Conditions Rule 1 Rule 2 Rule 3 Rule 4 Username (T/F) F T F T Password (T/F) F F T T Output (E/H) E E E H

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### Legend:

E- Error message is displayed.

H â€“ Home screen is displayed.

### Decision Table Interpretation:

Case 1: Username and Password both are wrong, and the user is shown an error message.

Case 2: Username is correct, but the password is wrong, and the user is shown an error message,

Case 3: The username is wrong, but the password is correct, and the user is shown an error message.

Case 4: Username and password both are correct, and the user is taken to the homepage.Â

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### Test Scenarios Possible For This Decision Table:

1. Enter correct username, correct password, and click on login. The expected result is that the user should navigate to the homepage.
2. Enter correct username, wrong password, and click on login. The expected result is that the user should get an error message.
3. Enter the wrong username, correct password, and click on login. The expected result is that the user should get an error message.
4. Enter the wrong username, wrong password, and click on login. The expected result is that the user should get an error message.

Example 2:Â In this example, we consider the decision table and test scenarios for an Upload screen.

There is a dialogue box that will ask the user to upload a photo with the following conditions:

• The file must be in the .jpg format.
• The file size must be less than 32kb.
• The image resolution must be 137*177.

If any one of the above conditions fails, the system will display the corresponding error messages about the issue. If all conditions are satisfied, the photo will be uploaded successfully.Â

 Conditions Case 1 Case 2 Case 3 Case 4 Case 5 Case 6 Case 7 Case 8 Format .JPG .JPG .JPG .JPG Not.JPG Not.JPG Not.JPG Not.JPG Size < 32 kb < 32 kb >= 32 kb >=32 kb < 32 kb < 32 kb >= 32 kb >= 32 kb Resolution 137*177 Not 137*177 137*177 Not 137*177 137*177 Not 137*177 137*177 Not 137*177 Output Photo uploaded successfully Error message due to resolution mismatch Error message due to size mismatch Error message due to size and resolution mismatch Error message due to format mismatch Error message due to format and resolution mismatch Error message due to format and size mismatch Error message due to format, size and resolution mismatch

For these conditions of the decision table, we can formulate eight different test cases or input scenarios to cover all the possibilities.Â

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## Scope of Decision Table Testing

When data is complex, and every combination needs to be tested, decision tables can become huge. You can intelligently reduce the number of varieties in each possibility to only choose the interesting and impactful ones. This approach is called Collapsed Decision Table Testing.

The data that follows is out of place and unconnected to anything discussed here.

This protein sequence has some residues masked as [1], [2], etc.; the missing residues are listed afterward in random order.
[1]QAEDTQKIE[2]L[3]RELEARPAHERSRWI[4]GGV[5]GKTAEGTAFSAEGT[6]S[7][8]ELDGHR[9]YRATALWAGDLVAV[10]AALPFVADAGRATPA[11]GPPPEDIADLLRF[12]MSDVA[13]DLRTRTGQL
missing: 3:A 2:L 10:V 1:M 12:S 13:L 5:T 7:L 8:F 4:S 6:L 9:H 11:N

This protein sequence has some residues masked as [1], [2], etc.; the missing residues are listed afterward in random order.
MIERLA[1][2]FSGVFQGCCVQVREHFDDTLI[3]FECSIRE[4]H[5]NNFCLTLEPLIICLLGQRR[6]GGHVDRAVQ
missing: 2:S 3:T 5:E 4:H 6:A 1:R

In this technique, redundant conditions that are irrelevant to the outcome are removed, and different outputs are produced. An additional layer of analysis is added to the test design so that the tester can perform more effective testing.Â

Decision tables are a robust specification-based testing technique that can work for many scenarios. The tabular and the graphical representation is very beneficial for all stakeholders and non-technical members to understand easily.Â

The project team members can instantly obtain detailed insights about the problem at hand through illustrative examples and real-life scenarios.Â  Â

By moving to the next level of collapsed decision-making table, the management can realize the effectiveness and efficiency of this testing technique.Â  Â Â

## Conclusion

Decision Table Testing offers a structured and efficient approach to validating complex business logic and systems with multiple conditions. This testing method ensures thorough coverage of scenarios, enhancing the reliability and quality of software applications. The advantages of Decision Table Testing, including its ability to simplify complex test scenarios into manageable tables and ensure comprehensive test case coverage, cannot be overstated. Its application scope spans various industries and domains, proving its versatility and effectiveness in identifying discrepancies and potential errors in system logic. By employing Decision Table Testing, developers and testers can achieve a more systematic, accurate, and efficient testing process, ultimately leading to software products of higher integrity and performance. As we continue to navigate the complexities of modern software development, the strategic implementation of Decision Table Testing remains an indispensable asset in the quest for flawless software solutions.